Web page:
We can make a Linguistic distinction between languages and dialects
The difference between a language and a dialect can be explained using several linguistic guidelines as well as recent scientific evidence.
A linguistic explanation can best distinguish a language from a dialect using several metrics. The first of these is mutual intelligibility, which means that two speakers of different linguistic varieties can understand each other without training. Two different linguistic varieties are considered to be separate languages if they are not mutually intelligible, and they are dialects otherwise. Another method is shared vocabulary--that is, multiple linguistic varieties using the same word for the same object. If two linguistic varieties have a very high percentage of overlapping vocabulary, they are typically dialects of the same language and not separate languages. Recent research also suggests that humans have a cognitive distinction between dialects and languages, so each is processed slightly differently in the brain. A 2018 study from the University of Dundee tested whether switching from one dialect to another is the same as a multilingual person code-switching between languages, and it appears that these two phenomena are different processes. This type of study could be expanded in the future with more language varieties in order to decide whether they are languages or dialects.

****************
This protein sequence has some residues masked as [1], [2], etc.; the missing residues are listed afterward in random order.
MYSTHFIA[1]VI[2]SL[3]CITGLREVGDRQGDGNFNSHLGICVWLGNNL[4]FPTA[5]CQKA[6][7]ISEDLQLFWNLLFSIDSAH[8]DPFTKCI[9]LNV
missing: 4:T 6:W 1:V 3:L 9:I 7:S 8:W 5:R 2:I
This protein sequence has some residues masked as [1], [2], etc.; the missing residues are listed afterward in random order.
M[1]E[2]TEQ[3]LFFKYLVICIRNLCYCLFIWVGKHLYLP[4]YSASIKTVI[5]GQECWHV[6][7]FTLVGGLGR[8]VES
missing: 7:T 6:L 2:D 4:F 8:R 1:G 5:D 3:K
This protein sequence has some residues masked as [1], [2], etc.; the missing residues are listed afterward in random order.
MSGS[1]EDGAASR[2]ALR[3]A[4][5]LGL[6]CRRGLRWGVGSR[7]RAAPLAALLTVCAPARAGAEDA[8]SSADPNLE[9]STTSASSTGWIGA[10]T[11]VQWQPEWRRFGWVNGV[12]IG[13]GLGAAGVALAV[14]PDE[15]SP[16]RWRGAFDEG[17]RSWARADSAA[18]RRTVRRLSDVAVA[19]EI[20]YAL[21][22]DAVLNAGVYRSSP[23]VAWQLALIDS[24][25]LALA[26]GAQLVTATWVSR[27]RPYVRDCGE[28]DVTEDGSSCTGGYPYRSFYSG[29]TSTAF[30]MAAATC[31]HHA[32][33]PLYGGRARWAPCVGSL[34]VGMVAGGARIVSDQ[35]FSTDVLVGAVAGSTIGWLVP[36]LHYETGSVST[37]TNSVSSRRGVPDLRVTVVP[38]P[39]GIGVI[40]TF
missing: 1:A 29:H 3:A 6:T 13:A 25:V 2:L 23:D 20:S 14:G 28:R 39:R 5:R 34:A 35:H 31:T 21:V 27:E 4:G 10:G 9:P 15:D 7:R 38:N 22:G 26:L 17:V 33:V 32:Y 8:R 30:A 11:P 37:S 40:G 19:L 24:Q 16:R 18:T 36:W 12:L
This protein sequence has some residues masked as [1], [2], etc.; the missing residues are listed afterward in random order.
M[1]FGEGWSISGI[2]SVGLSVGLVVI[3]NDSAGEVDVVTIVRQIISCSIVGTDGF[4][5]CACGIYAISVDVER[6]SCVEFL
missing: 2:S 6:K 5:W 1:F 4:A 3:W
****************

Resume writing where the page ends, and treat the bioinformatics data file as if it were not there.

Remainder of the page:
Many linguists agree that a linguistic explanation alone cannot adequately differentiate between languages and dialects because there are too many exceptions to these "rules." For one, the principle of mutual intelligibility cannot account for why speakers of Bosnian, Serbian, and Croatian can understand each other perfectly despite these being three separate languages. Also, simply because two linguistic varieties have a high degree of shared vocabulary does not mean that they are dialects of the same language because this does not take borrowed vocabulary into account. There are many Arabic loanwords in Farsi, but these are two different languages belonging to two completely unrelated language families. Also, even two dialects of the same language can have extremely different vocabulary due to differences in speakers' education or social group.
Rejecting the premises
More on the debate on languages and dialects: https://www.theatlantic.com/international/archive/2016/01/difference-between-language-dialect/424704/ More on the debate on languages and dialects: https://www.babbel.com/en/magazine/accents-and-dialects An exploration of English dialectology: https://www.google.com/books/edition/American_English/vPdgBgAAQBAJ?hl=en&gbpv=1&dq=wolfram+and+schilling+2016&printsec=frontcover